Sustainable investing may have been dominated by stocks in the past, but that may be changing as the green bond market continues to become more attractive to both retail and institutional investors. This trend is helping to grow the range of approaches to sustainable investing in the broader fixed income space.
New issuance of green bonds has ballooned over the past few years. Last year, green bond issuance exceeded $47 billion with new offerings in France, Sweden, Germany, China, and India, among others. Compare that to just three years ago, when green bond issuance was just over $10 billion.1
Meanwhile, the overall appetite for sustainable investment products and strategies has grown markedly and now accounts for over $6.57 trillion of assets managed in the United States2 and $21.4 trillion globally.3
As investors become more focused on sustainable investing, green bonds are joining equity-based investments as part of a comprehensive approach to integrating sustainability in their portfolios.
What Is a Green Bond?
Green bonds are fixed income securities for which the proceeds will be used for projects with clearly mandated environmental benefits. The projects typically involve renewable energy, energy efficiency, sustainable land use and clean water.
While similar to traditional bonds in terms of structure and maturity, green bonds are subject to more stringent disclosure requirements regarding use of proceeds and expected impact during specific time horizons.
Since green bonds are backed by the full credit of the underlying issuer, returns are not dependent upon the success of any one particular venture and therefore investors are not subject to project risk. Given that the risk profile of green bonds is in line with that of traditional offerings from the issuer, they will typically trade at identical or very similar valuations.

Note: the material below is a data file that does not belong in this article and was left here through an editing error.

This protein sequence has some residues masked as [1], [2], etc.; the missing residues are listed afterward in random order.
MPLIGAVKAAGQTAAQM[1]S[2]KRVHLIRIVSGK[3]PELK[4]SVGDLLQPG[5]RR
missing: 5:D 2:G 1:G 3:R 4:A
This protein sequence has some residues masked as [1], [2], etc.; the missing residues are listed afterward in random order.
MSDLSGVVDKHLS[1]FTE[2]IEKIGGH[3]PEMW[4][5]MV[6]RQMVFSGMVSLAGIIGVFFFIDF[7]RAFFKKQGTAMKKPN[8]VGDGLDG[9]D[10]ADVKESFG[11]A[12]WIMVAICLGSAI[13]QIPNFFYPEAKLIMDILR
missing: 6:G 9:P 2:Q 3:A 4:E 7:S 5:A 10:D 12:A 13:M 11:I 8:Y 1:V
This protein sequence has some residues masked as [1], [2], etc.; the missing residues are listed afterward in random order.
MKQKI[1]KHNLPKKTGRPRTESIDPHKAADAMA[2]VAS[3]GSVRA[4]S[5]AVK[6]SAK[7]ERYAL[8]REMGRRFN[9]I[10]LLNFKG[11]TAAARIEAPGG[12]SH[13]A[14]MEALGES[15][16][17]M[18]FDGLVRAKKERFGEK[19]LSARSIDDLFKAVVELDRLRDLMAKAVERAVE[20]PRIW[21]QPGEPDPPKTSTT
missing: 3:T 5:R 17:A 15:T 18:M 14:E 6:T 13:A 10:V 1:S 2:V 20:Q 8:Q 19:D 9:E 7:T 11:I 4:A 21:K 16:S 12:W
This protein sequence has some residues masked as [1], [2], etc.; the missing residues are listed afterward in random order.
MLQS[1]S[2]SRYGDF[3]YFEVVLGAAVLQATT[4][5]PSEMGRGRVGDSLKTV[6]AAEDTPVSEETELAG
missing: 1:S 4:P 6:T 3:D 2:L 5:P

Green Bond Issuers Evolve
Historically, the green bond market has been driven by supranational development organizations, including the World Bank and International Finance Corporation (IFC), and they continue to be the most active issuers. The World Bank alone has issued over $8.5 billion in green bonds in 18 currencies since 2008. However, corporations, municipalities and government agencies are now becoming important issuers.
Corporations have been increasingly drawn to green bonds to support sustainability initiatives and clean energy projects. A 2014 Standard & Poor’s report found that “corporate issuers see green bonds as an alternative financing avenue, offering access to a diversified investor base, plus a means of implementing and maintaining efficiency measures considered environmentally sustainable.”4
The municipal market also lends itself particularly well to green bonds. State and local governments consistently tap capital markets to borrow money for projects designed to positively impact the lives of residents, such as building schools and hospitals. Looking ahead, a broad swath of issuers is primed to increase green bond issuance, allowing access to a diversified investor pool and greater efficiency.
All Investors Welcome
While equity-based strategies may have lead the way, green bonds will play an increasingly important role as investors take a more holistic, portfolio-based approach to sustainable investing. The emergence of green bonds serves as a prime example of the evolving market landscape and points to a future where attractive financial returns and positive societal and environmental outcomes can happen simultaneously.